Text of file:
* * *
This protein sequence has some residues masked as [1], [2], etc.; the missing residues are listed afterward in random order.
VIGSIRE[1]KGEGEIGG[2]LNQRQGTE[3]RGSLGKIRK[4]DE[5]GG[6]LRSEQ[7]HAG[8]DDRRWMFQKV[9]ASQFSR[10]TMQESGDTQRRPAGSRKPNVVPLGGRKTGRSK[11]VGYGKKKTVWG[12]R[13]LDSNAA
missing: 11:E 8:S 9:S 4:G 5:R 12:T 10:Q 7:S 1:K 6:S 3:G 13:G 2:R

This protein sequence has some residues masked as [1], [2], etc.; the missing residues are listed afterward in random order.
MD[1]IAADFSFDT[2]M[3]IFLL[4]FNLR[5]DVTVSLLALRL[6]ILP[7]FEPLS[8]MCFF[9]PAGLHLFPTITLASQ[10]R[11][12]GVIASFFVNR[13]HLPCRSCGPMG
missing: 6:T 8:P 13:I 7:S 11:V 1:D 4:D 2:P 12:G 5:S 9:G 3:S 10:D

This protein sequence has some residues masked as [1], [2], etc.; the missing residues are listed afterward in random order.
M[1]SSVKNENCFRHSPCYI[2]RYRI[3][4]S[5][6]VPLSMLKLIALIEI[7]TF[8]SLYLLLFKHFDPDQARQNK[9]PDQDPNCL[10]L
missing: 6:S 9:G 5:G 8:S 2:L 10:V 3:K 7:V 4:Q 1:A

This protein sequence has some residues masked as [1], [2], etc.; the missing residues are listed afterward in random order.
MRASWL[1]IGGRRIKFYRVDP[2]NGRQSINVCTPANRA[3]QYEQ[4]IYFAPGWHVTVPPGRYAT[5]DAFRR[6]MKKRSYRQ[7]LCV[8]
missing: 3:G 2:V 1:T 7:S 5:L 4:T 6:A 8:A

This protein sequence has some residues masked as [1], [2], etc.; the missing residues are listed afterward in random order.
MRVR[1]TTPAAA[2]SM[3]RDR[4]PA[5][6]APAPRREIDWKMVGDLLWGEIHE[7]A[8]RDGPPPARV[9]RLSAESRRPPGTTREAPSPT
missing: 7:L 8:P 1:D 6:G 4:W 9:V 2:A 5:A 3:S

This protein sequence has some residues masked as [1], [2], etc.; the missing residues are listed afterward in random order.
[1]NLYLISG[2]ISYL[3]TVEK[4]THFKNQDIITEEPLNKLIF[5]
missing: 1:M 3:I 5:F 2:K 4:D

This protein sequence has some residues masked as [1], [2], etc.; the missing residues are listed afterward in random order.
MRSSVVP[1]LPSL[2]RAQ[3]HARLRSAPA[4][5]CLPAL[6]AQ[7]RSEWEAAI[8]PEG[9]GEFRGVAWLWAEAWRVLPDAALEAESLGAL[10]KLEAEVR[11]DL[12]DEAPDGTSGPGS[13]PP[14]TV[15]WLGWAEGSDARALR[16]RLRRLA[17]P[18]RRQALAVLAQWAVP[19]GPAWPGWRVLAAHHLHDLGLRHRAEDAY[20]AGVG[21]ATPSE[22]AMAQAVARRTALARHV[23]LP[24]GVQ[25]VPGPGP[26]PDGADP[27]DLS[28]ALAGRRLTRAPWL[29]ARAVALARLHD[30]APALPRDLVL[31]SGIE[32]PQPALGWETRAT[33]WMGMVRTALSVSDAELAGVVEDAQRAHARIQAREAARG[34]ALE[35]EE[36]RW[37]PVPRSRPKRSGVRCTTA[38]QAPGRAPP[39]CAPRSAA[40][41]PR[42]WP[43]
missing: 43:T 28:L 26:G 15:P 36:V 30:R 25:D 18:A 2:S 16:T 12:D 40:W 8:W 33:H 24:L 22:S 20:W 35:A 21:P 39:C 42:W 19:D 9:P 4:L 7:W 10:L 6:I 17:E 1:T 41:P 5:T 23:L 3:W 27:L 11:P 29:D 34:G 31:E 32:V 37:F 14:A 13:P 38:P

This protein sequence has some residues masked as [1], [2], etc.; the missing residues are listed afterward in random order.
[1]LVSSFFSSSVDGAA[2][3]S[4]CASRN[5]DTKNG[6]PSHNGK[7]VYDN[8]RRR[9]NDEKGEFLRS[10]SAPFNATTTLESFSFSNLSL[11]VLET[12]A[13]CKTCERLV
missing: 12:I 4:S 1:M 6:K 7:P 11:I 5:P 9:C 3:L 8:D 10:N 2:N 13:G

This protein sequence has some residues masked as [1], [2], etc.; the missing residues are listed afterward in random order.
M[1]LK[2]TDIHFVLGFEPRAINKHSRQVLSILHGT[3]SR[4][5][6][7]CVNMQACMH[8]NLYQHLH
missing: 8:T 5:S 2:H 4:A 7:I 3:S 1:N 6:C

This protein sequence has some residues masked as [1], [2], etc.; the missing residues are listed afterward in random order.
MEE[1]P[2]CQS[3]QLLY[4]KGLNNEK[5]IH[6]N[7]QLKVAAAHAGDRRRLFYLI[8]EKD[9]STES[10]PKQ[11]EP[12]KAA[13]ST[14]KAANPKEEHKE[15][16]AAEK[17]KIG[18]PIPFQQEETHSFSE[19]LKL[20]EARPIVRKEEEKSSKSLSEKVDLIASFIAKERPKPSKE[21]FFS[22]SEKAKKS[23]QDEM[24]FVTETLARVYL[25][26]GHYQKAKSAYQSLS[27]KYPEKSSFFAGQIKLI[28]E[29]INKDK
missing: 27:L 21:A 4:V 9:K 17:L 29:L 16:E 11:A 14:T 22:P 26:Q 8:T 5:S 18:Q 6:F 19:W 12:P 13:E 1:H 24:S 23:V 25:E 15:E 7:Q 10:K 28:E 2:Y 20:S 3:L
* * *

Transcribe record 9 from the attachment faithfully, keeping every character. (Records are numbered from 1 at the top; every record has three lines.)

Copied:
This protein sequence has some residues masked as [1], [2], etc.; the missing residues are listed afterward in random order.
M[1]LK[2]TDIHFVLGFEPRAINKHSRQVLSILHGT[3]SR[4][5][6][7]CVNMQACMH[8]NLYQHLH
missing: 8:T 5:S 2:H 4:A 7:I 3:S 1:N 6:C